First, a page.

European Pharmacogenetics of Anticoagulant Therapy–Warfarin - EU-PACT Warfarin


Although warfarin remains the most commonly used agent for treatment of atrial fibrillation (AF) and venous thromboembolism (VTE), it has a narrow therapeutic index, with wide variation among patients in the daily doses required. Although a number of factors are responsible, pharmacogenomic studies have identified that two genes, CYP2C9 (cytochrome p450 isoform) and VKORC1 (vitamin K epoxide reductase complex subunit 1), account for a large portion of this variability. The current trial sought to study the efficacy of genotype-guided dosing of warfarin compared with standard management in patients requiring warfarin for AF or VTE.


Genotype-guided dosing would be superior to standard dosing for achieving and maintaining therapeutic international normalized ratio (INR) levels in patients with AF or VTE requiring warfarin.

Study Design

  • Blinded
  • Parallel
  • Randomized
  • Placebo Controlled
  • Stratified

Patient Populations:

  • No prior treatment with warfarin
  • AF/VTE requiring anticoagulation with warfarin INR 2.0-3.0

    Number of enrollees: 455
    Duration of follow-up: 3 months
    Mean patient age: 67.3 years
    Percentage female: 39%

Primary Endpoints:

  • Time in therapeutic range (INR 2.0-3.0) during the 12 weeks after initiation of warfarin therapy

Secondary Endpoints:

  • INR values ≥4.0
  • Percentage of time with INR <2.0
  • Time to reach a stable warfarin dose
  • Major and minor bleeding events
  • Thromboembolic events
  • Sensitivity and resistance to warfarin
  • Number of dose adjustments in warfarin required
  • Clinical usefulness of point-of-care testing for genotyping

Drug/Procedures Used:

Patients were randomized in 1:1 fashion to either genotype-guided dosing or standard dosing. Genotyping for CYP2C9*2, CYP2C9*3, and VKOR1C (–1639G →A) alleles was performed using a point-of-care platform, which provided results within 2 hours. In the genotype-guided dosing arm, dosing between days 1 and 4 was determined based on a predefined algorithm. After day 5, it was determined based on local practice. In the control group, patients ≤75 years old received 10 mg warfarin on day 1, 5 mg on days 2 and 3, while patients >75 years old received 5 mg for days 1-3. After day 3, it was determined based on local practice.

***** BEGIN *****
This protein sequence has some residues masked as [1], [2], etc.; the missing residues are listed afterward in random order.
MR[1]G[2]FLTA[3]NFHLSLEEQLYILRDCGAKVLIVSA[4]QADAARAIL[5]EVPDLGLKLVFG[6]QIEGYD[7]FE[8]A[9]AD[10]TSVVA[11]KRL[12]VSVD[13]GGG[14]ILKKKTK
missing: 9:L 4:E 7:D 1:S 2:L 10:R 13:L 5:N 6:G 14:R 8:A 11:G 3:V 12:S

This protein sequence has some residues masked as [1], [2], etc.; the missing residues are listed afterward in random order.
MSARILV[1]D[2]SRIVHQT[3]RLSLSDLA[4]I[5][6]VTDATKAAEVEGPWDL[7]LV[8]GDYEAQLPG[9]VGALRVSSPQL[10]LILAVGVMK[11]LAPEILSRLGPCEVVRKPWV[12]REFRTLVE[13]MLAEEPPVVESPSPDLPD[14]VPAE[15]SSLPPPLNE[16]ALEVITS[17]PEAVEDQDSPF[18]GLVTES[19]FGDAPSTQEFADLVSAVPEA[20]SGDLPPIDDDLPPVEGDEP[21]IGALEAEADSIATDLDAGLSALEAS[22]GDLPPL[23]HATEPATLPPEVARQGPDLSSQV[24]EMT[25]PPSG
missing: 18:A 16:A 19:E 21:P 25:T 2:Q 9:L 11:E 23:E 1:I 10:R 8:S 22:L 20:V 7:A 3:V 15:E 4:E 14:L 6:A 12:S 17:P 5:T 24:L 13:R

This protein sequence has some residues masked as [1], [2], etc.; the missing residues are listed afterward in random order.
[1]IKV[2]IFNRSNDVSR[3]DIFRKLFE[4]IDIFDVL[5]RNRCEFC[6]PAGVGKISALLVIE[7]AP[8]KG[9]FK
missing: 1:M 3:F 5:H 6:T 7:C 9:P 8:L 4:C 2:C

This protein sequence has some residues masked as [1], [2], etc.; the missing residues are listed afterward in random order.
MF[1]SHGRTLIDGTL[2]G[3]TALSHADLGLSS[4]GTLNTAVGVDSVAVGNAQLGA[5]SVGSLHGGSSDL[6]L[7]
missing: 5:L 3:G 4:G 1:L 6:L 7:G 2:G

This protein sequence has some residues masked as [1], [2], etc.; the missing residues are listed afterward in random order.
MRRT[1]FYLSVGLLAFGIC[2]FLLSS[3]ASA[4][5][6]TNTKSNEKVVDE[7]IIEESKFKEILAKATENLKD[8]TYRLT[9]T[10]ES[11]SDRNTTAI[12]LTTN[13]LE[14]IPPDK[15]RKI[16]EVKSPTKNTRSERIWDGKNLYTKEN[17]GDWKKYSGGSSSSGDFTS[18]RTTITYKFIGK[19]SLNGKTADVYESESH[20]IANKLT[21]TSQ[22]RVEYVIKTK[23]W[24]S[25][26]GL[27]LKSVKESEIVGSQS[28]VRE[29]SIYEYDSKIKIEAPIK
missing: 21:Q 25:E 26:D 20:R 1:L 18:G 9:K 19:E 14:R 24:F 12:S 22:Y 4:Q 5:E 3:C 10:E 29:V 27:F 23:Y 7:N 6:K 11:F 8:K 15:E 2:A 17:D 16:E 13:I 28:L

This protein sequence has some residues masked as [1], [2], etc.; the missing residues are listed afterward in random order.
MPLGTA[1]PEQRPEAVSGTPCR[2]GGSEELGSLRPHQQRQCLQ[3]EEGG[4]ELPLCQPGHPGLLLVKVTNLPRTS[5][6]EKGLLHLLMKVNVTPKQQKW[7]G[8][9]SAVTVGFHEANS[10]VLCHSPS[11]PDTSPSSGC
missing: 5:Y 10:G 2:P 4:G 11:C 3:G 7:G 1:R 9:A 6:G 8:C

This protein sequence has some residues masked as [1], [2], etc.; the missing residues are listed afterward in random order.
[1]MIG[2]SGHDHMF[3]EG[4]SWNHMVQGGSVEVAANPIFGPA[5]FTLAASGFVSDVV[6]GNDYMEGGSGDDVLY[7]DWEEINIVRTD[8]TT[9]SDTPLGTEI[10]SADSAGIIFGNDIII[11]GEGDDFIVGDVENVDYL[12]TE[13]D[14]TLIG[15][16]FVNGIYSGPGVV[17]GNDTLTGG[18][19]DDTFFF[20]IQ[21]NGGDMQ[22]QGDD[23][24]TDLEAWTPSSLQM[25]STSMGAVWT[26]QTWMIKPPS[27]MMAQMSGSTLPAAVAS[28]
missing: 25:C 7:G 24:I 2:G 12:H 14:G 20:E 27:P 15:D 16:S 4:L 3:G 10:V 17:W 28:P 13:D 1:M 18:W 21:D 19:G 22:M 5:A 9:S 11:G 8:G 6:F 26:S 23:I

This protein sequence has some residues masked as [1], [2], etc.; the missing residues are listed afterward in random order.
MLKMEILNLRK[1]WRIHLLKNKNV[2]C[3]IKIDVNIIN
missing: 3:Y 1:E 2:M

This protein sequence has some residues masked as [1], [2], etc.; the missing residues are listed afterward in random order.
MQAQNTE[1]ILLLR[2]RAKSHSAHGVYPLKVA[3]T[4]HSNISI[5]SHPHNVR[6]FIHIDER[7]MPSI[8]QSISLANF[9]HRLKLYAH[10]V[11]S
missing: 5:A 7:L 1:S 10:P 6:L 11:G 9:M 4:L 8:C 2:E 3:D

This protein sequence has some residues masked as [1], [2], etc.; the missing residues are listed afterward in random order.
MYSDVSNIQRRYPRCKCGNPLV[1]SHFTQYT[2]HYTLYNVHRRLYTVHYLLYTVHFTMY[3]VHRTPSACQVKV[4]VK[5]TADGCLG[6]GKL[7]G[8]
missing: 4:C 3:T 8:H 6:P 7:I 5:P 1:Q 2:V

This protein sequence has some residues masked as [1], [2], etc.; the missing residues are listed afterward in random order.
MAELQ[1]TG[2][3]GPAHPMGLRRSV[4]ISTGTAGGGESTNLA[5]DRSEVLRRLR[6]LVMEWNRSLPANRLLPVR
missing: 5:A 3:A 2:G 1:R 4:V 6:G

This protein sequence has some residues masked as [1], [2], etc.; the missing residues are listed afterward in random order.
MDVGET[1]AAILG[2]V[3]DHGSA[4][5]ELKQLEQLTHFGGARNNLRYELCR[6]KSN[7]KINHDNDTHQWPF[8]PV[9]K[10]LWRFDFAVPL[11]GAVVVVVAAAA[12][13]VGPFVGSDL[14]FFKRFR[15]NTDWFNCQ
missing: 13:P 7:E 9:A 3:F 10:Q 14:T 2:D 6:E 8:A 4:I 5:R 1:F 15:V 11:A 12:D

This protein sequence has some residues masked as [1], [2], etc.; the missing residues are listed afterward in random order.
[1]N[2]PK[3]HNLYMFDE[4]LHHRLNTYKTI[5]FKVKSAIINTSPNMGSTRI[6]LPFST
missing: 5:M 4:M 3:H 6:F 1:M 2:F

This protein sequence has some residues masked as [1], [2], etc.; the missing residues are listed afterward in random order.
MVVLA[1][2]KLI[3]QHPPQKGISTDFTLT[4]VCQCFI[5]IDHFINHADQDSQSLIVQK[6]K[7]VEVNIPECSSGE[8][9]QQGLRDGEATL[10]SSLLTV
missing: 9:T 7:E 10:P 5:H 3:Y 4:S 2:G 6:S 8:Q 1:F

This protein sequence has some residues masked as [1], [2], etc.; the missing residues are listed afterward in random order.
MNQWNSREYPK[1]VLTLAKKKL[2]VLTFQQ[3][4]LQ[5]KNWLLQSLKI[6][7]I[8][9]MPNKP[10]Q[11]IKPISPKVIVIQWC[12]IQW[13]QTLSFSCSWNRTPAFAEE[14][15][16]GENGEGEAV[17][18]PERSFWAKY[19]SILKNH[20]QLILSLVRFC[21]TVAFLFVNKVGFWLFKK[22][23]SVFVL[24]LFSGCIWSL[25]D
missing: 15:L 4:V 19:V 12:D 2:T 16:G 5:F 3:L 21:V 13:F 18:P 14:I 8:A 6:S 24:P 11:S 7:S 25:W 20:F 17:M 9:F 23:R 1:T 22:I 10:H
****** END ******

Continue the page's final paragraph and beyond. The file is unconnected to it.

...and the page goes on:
Principal Findings:

A total of 455 patients were randomized, 227 to the genotype-guided group and to 228 to standard management. Primary analysis was conducted in 427 patients with at least 13 days of INR data. Baseline characteristics were fairly similar between the two arms. Nearly three-quarters of all patients were recruited for stroke prevention in patients with AF. Approximately 99% of enrolled patients were white. Wild-type VKORC1 genotype was noted in 42%, heterozygous in 41%, and homozygous for G-A mutation in 17% of patients. Wild-type CY2C9 genotype was noted in 66% of patients. The most common heterozygous form was *1/*2 in 21%.

The primary endpoint of target therapeutic range was significantly higher in the genotype-guided arm compared with the standard therapy arm (67.4% vs. 60.3%, p < 0.001). Differences in mean INR were most pronounced soon after initiation of anticoagulation, and then became less pronounced during the 3-month follow-up period. Time to reach therapeutic INR was lower in the genotype-guided arm (21 vs. 29 days, p < 0.001). Other outcomes such as INR ≥4.0 (27.0% vs. 36.6%, p = 0.03) and number of dosage adjustments (4.9 vs. 5.4, p = 0.02) were superior in the genotype-guided arm. Time spent below INR 2.0 was similar (20% vs. 21.9%, p = 0.20). Bleeding events were also similar (37.0% vs. 38.0%, p = 0.87); there were no major bleeding events.


The results of the EU-PACT Warfarin trial indicate that genotype-based dosing for days 1-5 (for VKOR1C and CYP2C9) was superior to standard therapy in increasing the amount of time spent in target therapeutic range over 3 months in patients requiring warfarin for AF or VTE. There was also a significant reduction in supratherapeutic INRs with genotype-based dosing. This indicates both safety and efficacy with such a strategy.

Genotype-guided management is not endorsed by current guidelines due to largely negative results from other randomized controlled trials. The algorithm used in the current trial is different from other trials, and needs further validation in larger studies before this strategy can be broadly implemented. It is also important to note that nearly 99% of enrolled patients were white, which may limit generalizability to other ethnic groups.


Pirmohamed M, Burnside G, Eriksson N, et al., on behalf of the EU-PACT Group. A Randomized Trial of Genotype-Guided Dosing of Warfarin. N Engl J Med 2013;369:2294-303.

Presented by Dr. Munir Pirmohamed at the American Heart Association Scientific Sessions, Dallas, TX, November 19, 2013.

Clinical Topics: Anticoagulation Management, Arrhythmias and Clinical EP, Pulmonary Hypertension and Venous Thromboembolism, Vascular Medicine, Anticoagulation Management and Venothromboembolism, EP Basic Science

Keywords: Cytochrome P-450 Enzyme System, Ethnic Groups, Stroke, Follow-Up Studies, Protein Isoforms, Homozygote, Warfarin, Vitamin K Epoxide Reductases, Venous Thromboembolism, Mutation, International Normalized Ratio, Blood Coagulation, Genotype, Pharmacogenetics, Hemorrhage

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